Home turf for the season finale
The third and final former Grand Prix circuit on the 2019 W Series schedule, Brands Hatch has long been one of the UK’s two major motor sporting venues.
|Where||Brands Hatch Circuit, United Kingdom|
|When||10th-11th August 2019|
|Race start||16:00 BST|
|Key fact||The Desire Wilson stand is named after the first – and, so far, only – woman to win a Formula 1 race (non-Championship F1 race)|
|Where can I buy tickets?||Head to the Brands Hatch website here|
Originally a short grass track for bike racing that took advantage of a natural bowl in the Kentish countryside, it was given an asphalt surface and opened for car racing in 1950. The track soon became a popular venue for domestic racing and became known internationally after the Grand Prix loop was added in 1960, creating the basic outline that with modifications is still familiar today. Corners such as Paddock Bend, Druids and Clearways are famous worldwide.
The track first played host to the British GP in 1964, and subsequently alternated with Silverstone, taking the even numbered years – although extra races under the European GP name were held in 1983 and 1985. Many classic races were held, and the list of winners includes greats such as Jim Clark, Jochen Rindt, Emerson Fittipaldi, Niki Lauda, Nelson Piquet and Nigel Mansell. However, after 1986 Bernie Ecclestone opted to focus on Silverstone as the permanent venue for F1 in the UK, and Brands slipped off the calendar.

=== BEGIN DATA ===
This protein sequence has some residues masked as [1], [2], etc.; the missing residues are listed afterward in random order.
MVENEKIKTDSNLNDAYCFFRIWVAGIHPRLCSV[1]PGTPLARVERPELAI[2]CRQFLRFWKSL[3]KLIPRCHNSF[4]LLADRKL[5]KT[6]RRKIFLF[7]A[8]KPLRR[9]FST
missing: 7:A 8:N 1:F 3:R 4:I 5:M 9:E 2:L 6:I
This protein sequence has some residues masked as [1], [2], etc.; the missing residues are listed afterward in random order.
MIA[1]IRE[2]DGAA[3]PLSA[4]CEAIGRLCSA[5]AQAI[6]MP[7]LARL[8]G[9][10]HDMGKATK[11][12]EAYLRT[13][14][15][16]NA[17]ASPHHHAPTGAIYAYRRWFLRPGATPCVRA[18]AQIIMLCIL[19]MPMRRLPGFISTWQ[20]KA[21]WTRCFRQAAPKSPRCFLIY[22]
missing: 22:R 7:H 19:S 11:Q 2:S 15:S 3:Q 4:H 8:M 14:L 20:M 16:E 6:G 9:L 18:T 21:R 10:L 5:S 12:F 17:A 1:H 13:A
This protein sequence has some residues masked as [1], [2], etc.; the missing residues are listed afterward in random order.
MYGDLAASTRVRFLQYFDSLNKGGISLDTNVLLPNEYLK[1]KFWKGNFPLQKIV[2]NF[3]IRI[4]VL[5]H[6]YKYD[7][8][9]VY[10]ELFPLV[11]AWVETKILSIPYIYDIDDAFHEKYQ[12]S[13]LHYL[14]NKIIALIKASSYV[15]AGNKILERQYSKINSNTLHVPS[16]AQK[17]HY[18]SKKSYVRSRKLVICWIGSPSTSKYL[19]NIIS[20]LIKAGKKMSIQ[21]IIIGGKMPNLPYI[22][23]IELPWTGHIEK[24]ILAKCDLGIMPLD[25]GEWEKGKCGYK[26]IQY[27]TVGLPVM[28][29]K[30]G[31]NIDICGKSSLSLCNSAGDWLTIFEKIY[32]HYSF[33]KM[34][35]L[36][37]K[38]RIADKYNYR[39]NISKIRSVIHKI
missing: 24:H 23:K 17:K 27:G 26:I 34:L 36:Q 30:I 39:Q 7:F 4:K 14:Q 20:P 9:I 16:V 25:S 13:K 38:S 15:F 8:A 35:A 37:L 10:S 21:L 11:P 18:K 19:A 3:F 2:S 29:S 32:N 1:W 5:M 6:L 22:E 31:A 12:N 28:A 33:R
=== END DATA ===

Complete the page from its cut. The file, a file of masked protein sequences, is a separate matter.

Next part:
The track regularly held rounds of the World Sportscar Championship between 1967 and 1989, while others to appear include IndyCar/Champ Car (in 1978 and again in 2003), F2, F3000 and A1 GP. The DTM has been a regular visitor since 1986.
Brands Hatch has seen both the first victory in an F1 race and the first British F3 win achieved by women drivers – two significant achievements that were separated by 38 years.
More women have participated in F1 events at Brands than any other venue. Lella Lombardi, Divina Galica and Desire Wilson all had close associations with the track, largely due to the support of circuit bosses John and Angela Webb, who played a role in promoting their careers.
The track remains a staple of the British racing scene, and many young drivers have raced there as they have worked their way towards F1.
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